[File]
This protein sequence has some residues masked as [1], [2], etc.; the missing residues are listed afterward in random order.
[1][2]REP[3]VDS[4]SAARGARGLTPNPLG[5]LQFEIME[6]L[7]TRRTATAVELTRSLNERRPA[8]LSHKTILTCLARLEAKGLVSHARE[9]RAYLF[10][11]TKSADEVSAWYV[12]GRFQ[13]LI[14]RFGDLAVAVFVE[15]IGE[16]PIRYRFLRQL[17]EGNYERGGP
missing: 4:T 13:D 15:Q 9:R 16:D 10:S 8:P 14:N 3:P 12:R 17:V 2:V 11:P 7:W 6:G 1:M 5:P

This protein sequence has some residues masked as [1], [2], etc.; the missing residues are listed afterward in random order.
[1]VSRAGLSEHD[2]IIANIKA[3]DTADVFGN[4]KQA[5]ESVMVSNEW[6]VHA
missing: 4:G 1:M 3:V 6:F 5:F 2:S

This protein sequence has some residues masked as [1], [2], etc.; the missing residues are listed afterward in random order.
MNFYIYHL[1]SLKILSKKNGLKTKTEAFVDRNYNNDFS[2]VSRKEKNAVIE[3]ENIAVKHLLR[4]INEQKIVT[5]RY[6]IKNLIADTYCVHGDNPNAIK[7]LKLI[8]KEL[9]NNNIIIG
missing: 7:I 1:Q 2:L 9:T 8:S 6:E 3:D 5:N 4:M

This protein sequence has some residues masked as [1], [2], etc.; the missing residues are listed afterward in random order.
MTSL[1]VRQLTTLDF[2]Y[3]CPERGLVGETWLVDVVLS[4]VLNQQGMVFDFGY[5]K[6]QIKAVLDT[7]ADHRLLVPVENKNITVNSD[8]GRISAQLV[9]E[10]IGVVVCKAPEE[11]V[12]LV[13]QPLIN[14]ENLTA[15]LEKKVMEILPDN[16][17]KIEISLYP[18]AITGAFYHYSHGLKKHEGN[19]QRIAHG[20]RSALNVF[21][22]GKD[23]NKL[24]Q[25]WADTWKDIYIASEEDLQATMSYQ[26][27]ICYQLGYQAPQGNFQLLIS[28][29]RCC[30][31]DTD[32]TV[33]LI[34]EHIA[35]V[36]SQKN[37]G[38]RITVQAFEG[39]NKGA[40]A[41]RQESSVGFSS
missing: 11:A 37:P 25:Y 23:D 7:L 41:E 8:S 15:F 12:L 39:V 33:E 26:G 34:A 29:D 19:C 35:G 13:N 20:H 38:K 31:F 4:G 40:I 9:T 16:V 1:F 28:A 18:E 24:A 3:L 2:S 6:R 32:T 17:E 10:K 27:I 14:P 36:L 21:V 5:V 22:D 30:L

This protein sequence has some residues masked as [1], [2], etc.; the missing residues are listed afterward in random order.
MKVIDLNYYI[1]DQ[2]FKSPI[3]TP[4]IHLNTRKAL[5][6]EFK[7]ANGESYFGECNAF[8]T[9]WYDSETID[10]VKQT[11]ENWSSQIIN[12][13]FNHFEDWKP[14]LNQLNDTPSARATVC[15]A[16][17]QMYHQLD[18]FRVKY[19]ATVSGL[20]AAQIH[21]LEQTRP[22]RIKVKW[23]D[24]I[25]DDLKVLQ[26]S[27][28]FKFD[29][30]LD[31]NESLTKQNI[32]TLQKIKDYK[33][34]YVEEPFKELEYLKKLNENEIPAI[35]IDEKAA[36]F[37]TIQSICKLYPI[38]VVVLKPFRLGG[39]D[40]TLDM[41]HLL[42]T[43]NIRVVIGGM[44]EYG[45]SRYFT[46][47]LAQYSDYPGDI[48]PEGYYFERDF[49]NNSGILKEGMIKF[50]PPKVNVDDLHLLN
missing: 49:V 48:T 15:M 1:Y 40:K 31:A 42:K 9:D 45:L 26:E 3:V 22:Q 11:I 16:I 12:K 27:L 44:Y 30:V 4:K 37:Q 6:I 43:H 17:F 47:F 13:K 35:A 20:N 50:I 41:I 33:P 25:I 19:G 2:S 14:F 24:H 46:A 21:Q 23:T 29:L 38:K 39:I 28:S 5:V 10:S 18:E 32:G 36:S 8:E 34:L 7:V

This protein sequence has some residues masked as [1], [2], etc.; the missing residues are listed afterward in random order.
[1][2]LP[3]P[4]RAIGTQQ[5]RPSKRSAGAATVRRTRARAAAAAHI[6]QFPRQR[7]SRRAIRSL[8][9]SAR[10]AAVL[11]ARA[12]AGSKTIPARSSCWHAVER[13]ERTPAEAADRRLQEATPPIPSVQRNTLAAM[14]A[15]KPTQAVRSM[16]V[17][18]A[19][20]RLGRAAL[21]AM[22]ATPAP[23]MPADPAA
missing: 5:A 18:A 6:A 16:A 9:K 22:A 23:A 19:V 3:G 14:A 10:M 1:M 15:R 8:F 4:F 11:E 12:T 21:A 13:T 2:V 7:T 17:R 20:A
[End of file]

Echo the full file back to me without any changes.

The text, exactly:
This protein sequence has some residues masked as [1], [2], etc.; the missing residues are listed afterward in random order.
[1][2]REP[3]VDS[4]SAARGARGLTPNPLG[5]LQFEIME[6]L[7]TRRTATAVELTRSLNERRPA[8]LSHKTILTCLARLEAKGLVSHARE[9]RAYLF[10][11]TKSADEVSAWYV[12]GRFQ[13]LI[14]RFGDLAVAVFVE[15]IGE[16]PIRYRFLRQL[17]EGNYERGGP
missing: 4:T 13:D 15:Q 9:R 16:D 10:S 8:P 14:N 3:P 12:R 17:V 2:V 11:P 7:W 6:G 1:M 5:P

This protein sequence has some residues masked as [1], [2], etc.; the missing residues are listed afterward in random order.
[1]VSRAGLSEHD[2]IIANIKA[3]DTADVFGN[4]KQA[5]ESVMVSNEW[6]VHA
missing: 4:G 1:M 3:V 6:F 5:F 2:S

This protein sequence has some residues masked as [1], [2], etc.; the missing residues are listed afterward in random order.
MNFYIYHL[1]SLKILSKKNGLKTKTEAFVDRNYNNDFS[2]VSRKEKNAVIE[3]ENIAVKHLLR[4]INEQKIVT[5]RY[6]IKNLIADTYCVHGDNPNAIK[7]LKLI[8]KEL[9]NNNIIIG
missing: 7:I 1:Q 2:L 9:T 8:S 6:E 3:D 5:N 4:M

This protein sequence has some residues masked as [1], [2], etc.; the missing residues are listed afterward in random order.
MTSL[1]VRQLTTLDF[2]Y[3]CPERGLVGETWLVDVVLS[4]VLNQQGMVFDFGY[5]K[6]QIKAVLDT[7]ADHRLLVPVENKNITVNSD[8]GRISAQLV[9]E[10]IGVVVCKAPEE[11]V[12]LV[13]QPLIN[14]ENLTA[15]LEKKVMEILPDN[16][17]KIEISLYP[18]AITGAFYHYSHGLKKHEGN[19]QRIAHG[20]RSALNVF[21][22]GKD[23]NKL[24]Q[25]WADTWKDIYIASEEDLQATMSYQ[26][27]ICYQLGYQAPQGNFQLLIS[28][29]RCC[30][31]DTD[32]TV[33]LI[34]EHIA[35]V[36]SQKN[37]G[38]RITVQAFEG[39]NKGA[40]A[41]RQESSVGFSS
missing: 11:A 37:P 25:Y 23:D 7:L 41:E 8:S 15:F 12:L 39:V 33:E 26:G 34:A 29:D 19:C 35:G 13:N 20:H 38:K 31:F 4:G 40:I 9:T 16:V 1:F 28:A 18:E 24:A 3:L 2:S 6:R 32:T 17:E 10:K 27:I 14:P 36:L 21:V 5:V 22:D 30:L

This protein sequence has some residues masked as [1], [2], etc.; the missing residues are listed afterward in random order.
MKVIDLNYYI[1]DQ[2]FKSPI[3]TP[4]IHLNTRKAL[5][6]EFK[7]ANGESYFGECNAF[8]T[9]WYDSETID[10]VKQT[11]ENWSSQIIN[12][13]FNHFEDWKP[14]LNQLNDTPSARATVC[15]A[16][17]QMYHQLD[18]FRVKY[19]ATVSGL[20]AAQIH[21]LEQTRP[22]RIKVKW[23]D[24]I[25]DDLKVLQ[26]S[27][28]FKFD[29][30]LD[31]NESLTKQNI[32]TLQKIKDYK[33][34]YVEEPFKELEYLKKLNENEIPAI[35]IDEKAA[36]F[37]TIQSICKLYPI[38]VVVLKPFRLGG[39]D[40]TLDM[41]HLL[42]T[43]NIRVVIGGM[44]EYG[45]SRYFT[46][47]LAQYSDYPGDI[48]PEGYYFERDF[49]NNSGILKEGMIKF[50]PPKVNVDDLHLLN
missing: 49:V 48:T 15:M 1:Y 40:K 31:A 42:K 9:D 45:L 26:E 3:V 22:Q 11:I 16:I 12:K 27:L 44:Y 30:V 4:K 37:Q 6:I 43:H 17:F 47:F 13:K 35:A 20:N 50:I 41:I 33:P 25:I 19:G 2:S 14:F 24:H 46:A 21:Q 23:T 29:L 38:K 39:I 28:S 5:V 10:S 18:E 32:G 36:S 8:E 34:L 7:V

This protein sequence has some residues masked as [1], [2], etc.; the missing residues are listed afterward in random order.
[1][2]LP[3]P[4]RAIGTQQ[5]RPSKRSAGAATVRRTRARAAAAAHI[6]QFPRQR[7]SRRAIRSL[8][9]SAR[10]AAVL[11]ARA[12]AGSKTIPARSSCWHAVER[13]ERTPAEAADRRLQEATPPIPSVQRNTLAAM[14]A[15]KPTQAVRSM[16]V[17][18]A[19][20]RLGRAAL[21]AM[22]ATPAP[23]MPADPAA
missing: 5:A 18:A 6:A 16:A 9:K 22:A 23:A 19:V 3:G 14:A 10:M 1:M 15:R 8:F 4:F 11:E 12:T 21:A 13:T 2:V 7:T 17:R 20:A